In 1996, I flew to Wichita State University in Wichita, Kansas where I earned my Master of Science degree in Electrical & Computer Engineering, with an emphasis on software programming. Because of my high GRE scores, I was offered a few full scholarships, but Wichita State was my best available option for two reasons. First, the university offered me a $400 monthly stipend for living expenses. Second, Wichita Kansas is a relatively inexpensive place to live. My rent was $100 per month and $400 more than covered all my expenses. By American standards, my lifestyle was frugal but from my perspective it was very comfortable.
Kash Shaikh: “Excellent software breaks things down to bare elements and makes the complex look simple”
While Wichita was a modest place to live, I learned that some Americans were obsessed with consumption. As I visited many homes, I often found no empty spaces. This was foreign to me. Coming from a world where I truly needed to fill a bucket, my approach is to only include furniture, appliances, and accessories that have a distinct function and a form that is harmonious with an environment. This ‘less is more’ philosophy has fostered my interest in minimalist designs, and this is reflected in my home.
Professionally, I pursued a career as a software engineer; a profession dedicated to finding the best feasible solutions. It is all about eliminating waste and unnecessary steps to find a simple solution. Excellent software breaks things down to bare elements and makes the complex look simple. It is hard work to make it look easy. The abundance mindset and atmosphere can clutter an office and a mind. My humble beginnings underscored that less is more, and my professional path has mirrored that mindset.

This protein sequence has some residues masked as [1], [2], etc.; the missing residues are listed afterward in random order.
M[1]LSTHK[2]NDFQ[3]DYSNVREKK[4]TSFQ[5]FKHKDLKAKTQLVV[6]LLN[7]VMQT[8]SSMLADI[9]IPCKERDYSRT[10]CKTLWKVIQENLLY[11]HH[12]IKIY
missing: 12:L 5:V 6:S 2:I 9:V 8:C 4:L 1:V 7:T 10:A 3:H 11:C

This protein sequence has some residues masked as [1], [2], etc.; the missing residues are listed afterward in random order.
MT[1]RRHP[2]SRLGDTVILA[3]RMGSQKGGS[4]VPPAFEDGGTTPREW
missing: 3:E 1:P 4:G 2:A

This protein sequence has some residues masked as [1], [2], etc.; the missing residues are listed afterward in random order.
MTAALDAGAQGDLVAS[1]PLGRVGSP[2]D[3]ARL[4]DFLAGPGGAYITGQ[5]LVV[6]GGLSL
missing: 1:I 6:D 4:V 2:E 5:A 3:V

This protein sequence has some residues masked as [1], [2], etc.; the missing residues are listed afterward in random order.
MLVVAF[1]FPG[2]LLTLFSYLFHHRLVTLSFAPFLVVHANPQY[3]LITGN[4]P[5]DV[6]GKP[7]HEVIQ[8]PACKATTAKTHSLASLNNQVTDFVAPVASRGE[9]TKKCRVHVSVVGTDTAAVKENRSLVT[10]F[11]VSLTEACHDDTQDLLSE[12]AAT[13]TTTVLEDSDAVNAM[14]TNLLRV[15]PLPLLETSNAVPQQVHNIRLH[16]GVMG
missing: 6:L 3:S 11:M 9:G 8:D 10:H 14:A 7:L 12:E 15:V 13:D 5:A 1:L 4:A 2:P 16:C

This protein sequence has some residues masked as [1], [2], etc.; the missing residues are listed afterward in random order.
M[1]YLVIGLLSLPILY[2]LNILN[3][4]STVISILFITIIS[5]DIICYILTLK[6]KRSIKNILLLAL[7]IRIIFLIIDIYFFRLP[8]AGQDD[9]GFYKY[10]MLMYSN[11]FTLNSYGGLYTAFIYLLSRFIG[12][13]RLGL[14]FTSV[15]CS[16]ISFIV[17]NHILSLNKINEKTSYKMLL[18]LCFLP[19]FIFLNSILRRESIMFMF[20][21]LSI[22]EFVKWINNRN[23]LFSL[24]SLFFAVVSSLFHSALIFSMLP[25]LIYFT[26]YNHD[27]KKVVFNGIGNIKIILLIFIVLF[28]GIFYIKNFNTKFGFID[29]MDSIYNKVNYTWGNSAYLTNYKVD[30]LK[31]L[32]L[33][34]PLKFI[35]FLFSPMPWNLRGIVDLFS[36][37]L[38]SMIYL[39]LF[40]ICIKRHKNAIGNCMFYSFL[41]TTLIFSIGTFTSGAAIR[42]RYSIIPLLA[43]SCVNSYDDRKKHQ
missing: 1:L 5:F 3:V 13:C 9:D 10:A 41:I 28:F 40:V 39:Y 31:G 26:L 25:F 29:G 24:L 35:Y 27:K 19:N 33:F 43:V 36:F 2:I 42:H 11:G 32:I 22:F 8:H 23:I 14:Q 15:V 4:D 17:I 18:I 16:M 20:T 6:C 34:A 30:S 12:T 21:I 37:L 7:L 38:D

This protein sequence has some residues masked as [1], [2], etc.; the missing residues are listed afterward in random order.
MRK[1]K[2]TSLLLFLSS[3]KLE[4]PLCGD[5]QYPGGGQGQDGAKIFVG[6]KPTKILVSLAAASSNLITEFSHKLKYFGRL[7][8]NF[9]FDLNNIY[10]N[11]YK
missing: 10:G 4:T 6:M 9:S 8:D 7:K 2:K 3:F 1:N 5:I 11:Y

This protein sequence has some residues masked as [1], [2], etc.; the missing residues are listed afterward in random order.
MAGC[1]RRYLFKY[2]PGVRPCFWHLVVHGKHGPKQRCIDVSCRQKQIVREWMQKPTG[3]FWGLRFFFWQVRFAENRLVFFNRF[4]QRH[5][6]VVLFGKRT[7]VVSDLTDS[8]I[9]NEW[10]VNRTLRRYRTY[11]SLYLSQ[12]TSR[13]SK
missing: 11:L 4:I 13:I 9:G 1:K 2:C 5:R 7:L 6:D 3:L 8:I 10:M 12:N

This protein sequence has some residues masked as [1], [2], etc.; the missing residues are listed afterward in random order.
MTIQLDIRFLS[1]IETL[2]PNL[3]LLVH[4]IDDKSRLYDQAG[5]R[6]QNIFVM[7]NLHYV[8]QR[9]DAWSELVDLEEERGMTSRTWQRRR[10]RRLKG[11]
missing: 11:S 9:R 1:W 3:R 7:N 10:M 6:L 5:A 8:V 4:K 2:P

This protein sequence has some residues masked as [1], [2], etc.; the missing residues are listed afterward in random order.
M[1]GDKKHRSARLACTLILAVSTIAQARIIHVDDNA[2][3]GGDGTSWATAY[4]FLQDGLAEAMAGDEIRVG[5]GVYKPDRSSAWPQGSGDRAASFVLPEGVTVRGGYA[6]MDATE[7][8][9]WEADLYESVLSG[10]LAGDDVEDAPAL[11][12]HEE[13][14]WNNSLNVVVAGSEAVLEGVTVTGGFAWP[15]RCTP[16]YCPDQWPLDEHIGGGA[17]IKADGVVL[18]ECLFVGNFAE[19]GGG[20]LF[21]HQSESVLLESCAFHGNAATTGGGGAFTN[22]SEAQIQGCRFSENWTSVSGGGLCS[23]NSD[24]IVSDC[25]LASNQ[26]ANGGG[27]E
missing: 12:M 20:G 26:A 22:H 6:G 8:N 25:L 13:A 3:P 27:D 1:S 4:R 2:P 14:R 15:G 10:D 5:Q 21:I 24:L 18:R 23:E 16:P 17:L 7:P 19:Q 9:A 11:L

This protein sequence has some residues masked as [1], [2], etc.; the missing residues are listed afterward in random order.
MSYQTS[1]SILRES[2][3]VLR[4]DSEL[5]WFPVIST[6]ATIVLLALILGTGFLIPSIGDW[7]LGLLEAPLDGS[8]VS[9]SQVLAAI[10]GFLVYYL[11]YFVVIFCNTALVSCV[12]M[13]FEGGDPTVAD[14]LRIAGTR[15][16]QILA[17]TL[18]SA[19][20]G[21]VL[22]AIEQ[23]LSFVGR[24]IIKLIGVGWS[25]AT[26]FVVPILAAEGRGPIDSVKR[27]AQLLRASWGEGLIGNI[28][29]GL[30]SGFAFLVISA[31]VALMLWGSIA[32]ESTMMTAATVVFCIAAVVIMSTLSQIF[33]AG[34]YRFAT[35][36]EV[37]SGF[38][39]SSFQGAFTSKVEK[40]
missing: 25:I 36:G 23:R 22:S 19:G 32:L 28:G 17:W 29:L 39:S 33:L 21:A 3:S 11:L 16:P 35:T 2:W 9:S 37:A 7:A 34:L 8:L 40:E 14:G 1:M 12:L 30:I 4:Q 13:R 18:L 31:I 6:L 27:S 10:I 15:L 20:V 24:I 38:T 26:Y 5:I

Steve Jobs and his return to Apple best illustrate the simple is hard example. He had just regained the reins of the company that had ousted him and pushed Apple to go back to its core of simplicity. With an intense focus on the user interface, Apple existed to make computing simple and powerful. Steve and his team gave people unfettered access to more computing power to increase their productivity to reach their potential. This juxtaposition of powerful simplicity, versus wasteful abundance continues to guide me in every decision that I make in my personal and professional life.
At this time, I was also influenced by the concept of ‘disruptive innovation’ introduced by the late Clayton Christensen. Finding simple, powerful solutions that make current technology obsolete, I believe is the responsibility of an organisation to its stakeholders.
It is the job of the CEO to remove friction from staff, so they have the freedom to create and innovate. This requires that staffers are tasked with the tools that they need and are free from distractions that can bog things down.
Also, at the front and centre of my job is continually building and engaging diverse high-performing teams. My family’s struggle to survive has shaped my workstyle and values. Anyone who can contribute to the success of an endeavour deserves respect, responsibility, and a seat at the decision-making table. Despite coming from an autocratic society, I aim to be a servant leader who fosters the growth and development of my team to deliver stronger company outcomes. In essence, I am still trying to carry water for the greater good.